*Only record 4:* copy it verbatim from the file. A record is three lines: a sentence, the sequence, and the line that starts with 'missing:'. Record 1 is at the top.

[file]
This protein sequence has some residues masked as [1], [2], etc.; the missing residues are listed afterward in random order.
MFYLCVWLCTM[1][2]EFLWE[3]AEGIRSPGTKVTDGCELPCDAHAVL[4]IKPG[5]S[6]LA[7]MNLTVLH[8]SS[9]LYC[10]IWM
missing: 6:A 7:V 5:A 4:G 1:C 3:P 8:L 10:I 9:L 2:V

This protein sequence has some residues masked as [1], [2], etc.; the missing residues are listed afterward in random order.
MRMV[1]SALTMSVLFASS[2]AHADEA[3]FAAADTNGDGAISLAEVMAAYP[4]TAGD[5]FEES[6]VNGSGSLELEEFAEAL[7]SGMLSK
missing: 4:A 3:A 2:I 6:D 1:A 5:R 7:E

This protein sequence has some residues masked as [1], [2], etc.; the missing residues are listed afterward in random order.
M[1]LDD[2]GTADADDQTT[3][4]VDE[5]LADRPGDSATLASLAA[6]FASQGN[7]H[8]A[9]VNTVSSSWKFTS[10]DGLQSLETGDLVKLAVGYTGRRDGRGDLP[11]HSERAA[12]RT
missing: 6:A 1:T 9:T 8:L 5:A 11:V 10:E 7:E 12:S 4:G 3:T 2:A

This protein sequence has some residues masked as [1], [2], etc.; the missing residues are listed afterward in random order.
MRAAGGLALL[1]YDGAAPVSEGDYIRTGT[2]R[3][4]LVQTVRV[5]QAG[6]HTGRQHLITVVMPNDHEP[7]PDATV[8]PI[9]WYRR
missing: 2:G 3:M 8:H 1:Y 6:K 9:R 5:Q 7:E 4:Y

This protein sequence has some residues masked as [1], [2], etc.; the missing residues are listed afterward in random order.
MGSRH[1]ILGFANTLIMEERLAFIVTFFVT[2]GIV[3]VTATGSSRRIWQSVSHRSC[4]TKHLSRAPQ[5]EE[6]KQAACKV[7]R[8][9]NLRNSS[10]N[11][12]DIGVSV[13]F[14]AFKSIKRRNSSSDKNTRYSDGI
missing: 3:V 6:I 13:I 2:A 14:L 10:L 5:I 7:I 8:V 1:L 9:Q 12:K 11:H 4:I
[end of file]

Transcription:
This protein sequence has some residues masked as [1], [2], etc.; the missing residues are listed afterward in random order.
MRAAGGLALL[1]YDGAAPVSEGDYIRTGT[2]R[3][4]LVQTVRV[5]QAG[6]HTGRQHLITVVMPNDHEP[7]PDATV[8]PI[9]WYRR
missing: 2:G 3:M 8:H 1:Y 6:K 9:R 5:Q 7:E 4:Y